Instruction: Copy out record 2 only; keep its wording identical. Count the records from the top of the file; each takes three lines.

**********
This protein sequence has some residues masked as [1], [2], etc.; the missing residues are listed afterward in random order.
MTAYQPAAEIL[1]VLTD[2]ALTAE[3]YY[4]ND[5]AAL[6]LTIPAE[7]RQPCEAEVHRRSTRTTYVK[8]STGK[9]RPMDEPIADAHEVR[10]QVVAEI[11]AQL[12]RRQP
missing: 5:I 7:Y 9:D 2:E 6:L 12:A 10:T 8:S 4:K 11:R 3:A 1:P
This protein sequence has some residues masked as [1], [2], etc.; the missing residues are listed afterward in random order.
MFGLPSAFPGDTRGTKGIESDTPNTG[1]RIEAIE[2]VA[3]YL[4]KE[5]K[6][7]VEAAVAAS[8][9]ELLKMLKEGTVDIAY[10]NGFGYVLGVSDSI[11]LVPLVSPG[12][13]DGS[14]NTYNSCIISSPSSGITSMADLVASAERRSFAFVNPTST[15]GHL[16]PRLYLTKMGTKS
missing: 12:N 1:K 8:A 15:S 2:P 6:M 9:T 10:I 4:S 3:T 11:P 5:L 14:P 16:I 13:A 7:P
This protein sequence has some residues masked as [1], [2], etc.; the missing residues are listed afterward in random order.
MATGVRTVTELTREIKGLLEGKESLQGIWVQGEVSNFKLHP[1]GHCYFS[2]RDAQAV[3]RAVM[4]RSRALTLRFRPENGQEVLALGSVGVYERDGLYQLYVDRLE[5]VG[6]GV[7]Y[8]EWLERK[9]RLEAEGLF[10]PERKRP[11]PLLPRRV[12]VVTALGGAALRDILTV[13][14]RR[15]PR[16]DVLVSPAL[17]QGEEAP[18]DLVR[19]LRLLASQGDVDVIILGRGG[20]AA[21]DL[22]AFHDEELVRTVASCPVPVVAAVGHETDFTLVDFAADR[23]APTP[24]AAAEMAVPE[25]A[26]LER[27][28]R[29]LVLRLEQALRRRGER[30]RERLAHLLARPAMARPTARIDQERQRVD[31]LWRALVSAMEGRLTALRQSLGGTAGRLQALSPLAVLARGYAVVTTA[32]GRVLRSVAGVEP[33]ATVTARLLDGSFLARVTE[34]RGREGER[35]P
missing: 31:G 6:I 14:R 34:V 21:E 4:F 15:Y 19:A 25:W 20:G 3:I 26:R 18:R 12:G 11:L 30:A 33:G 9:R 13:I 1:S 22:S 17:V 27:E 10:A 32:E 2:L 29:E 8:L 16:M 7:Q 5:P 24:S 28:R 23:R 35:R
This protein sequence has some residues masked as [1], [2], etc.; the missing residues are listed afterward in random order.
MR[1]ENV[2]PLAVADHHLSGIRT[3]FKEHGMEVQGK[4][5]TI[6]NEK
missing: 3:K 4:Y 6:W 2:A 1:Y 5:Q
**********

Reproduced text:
This protein sequence has some residues masked as [1], [2], etc.; the missing residues are listed afterward in random order.
MFGLPSAFPGDTRGTKGIESDTPNTG[1]RIEAIE[2]VA[3]YL[4]KE[5]K[6][7]VEAAVAAS[8][9]ELLKMLKEGTVDIAY[10]NGFGYVLGVSDSI[11]LVPLVSPG[12][13]DGS[14]NTYNSCIISSPSSGITSMADLVASAERRSFAFVNPTST[15]GHL[16]PRLYLTKMGTKS
missing: 12:N 1:K 8:A 15:S 2:P 6:M 9:T 10:I 4:S 3:T 11:P 5:L 14:P 16:I 13:A 7:P